Divorce, Children and the Holidays

By | December 13, 2010

Every parent should want to raise their children to lead happy, healthy lives as productive members of society. If possible, divorcing parents want their children to be free of the stress and strife caused by breakup of the family. Unfortunately, the holiday season has the potential to create hostility, turmoil, chaos, and stress. This can cause children to hate the approach of holidays that once heralded joy and celebration. Parents who are separated or divorced need to plan the holidays in a way that is designed to reduce the stress on the children.

Adults, even adults who are not divorced, experience stress around the holidays. We spend more money, plan events, and eat too much. Sometimes, this stress and tension causes people to take their anxiety out on the people we live with. It is important to understand the extra pressures at this time and that everybody suffers from the holiday season.

During the holiday season, children often dwell on the breakup of the family. This is natural as holidays are filled with family traditions and reminiscing on holidays past. Children are encouraged by media that if they are good, their wishes will be granted. There are even television shows where children wish for their parents to reconcile and, in TV fashion, they get their wish. In real life, the parents don’t magically reconcile. Children who wish for this miracle are bound to be disappointed. Instead of a reunified family, children have to adjust to a visitation schedule where the holidays are divided between two sets of parents and their extended families. Children need help from their parents and families to adjust to the new reality. The parents should understand the children if the children are sad or depressed about the holidays. Discussion and understanding may help the children adjust to the breakup of their parents.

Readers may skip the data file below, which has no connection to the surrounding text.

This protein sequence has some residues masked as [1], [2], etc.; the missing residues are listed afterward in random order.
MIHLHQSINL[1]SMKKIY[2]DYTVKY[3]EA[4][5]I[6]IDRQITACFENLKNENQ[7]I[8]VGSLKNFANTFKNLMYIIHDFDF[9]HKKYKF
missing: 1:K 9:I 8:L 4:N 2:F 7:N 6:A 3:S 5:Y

Parents should think about holiday traditions. Some traditions may be painful for the children as they remind the children of what has been lost. Other traditions need to be followed as the children continue to enjoy the events. Another choice is to create new traditions. If each household develops different traditions, the children can look forward to time with each parent.

Each holiday lasts for a limited time. If the holiday is to be split between the parents, that means that each parent should have half a holiday with the children. As such, holiday visitation can become an annual negotiation between the parents.

Children can either dread the shortened holiday time or rejoice with two holiday celebrations. The result can be an attempt by each parent to indulge the children with excessive toys. Parents may feel guilty about the breakup or attempt to bribe their children to win their affection. Such actions are harmful to both parents and children. Children will learn to exploit the parents and make the holidays an annual problem instead of an annual celebration. Sometimes, parents will each buy the same gifts for the children as there is no attempt to cooperate. A better approach is for the parents to cooperate. They should develop a plan for the holiday that is fair and allows annual switching of time. If possible, the parents should take the child’s wish list for toys and discuss dividing the toys or buying toys that are similar but not identical.

Parents should remember that while they are no longer married to each other, they will always be parents of these children. Both parents will want to spend time with their children on the holidays for the rest of their lives. When the children are adults, they shouldn’t have to choose which parent they will choose for the holidays each year. Hopefully, the children will be comfortable inviting both parents to share their home for the celebration. Parents who demonstrate an ability to cooperate when the children are young are more likely to enjoy the holidays with the children in the future.

Alan Pransky has a general practice law office in Dedham, MA. His practice focuses on family law, real estate law, and civil and criminal trials. He has a JD from Syracuse University College of Law and has a BA from the University of Massachusetts. He has published on his web site answers to questions on divorce, real estate, and abuse. He maintains a blog at http://massfamilylawblog.blogspot.com/ and is also a member of the LawGuru Attorney Network.

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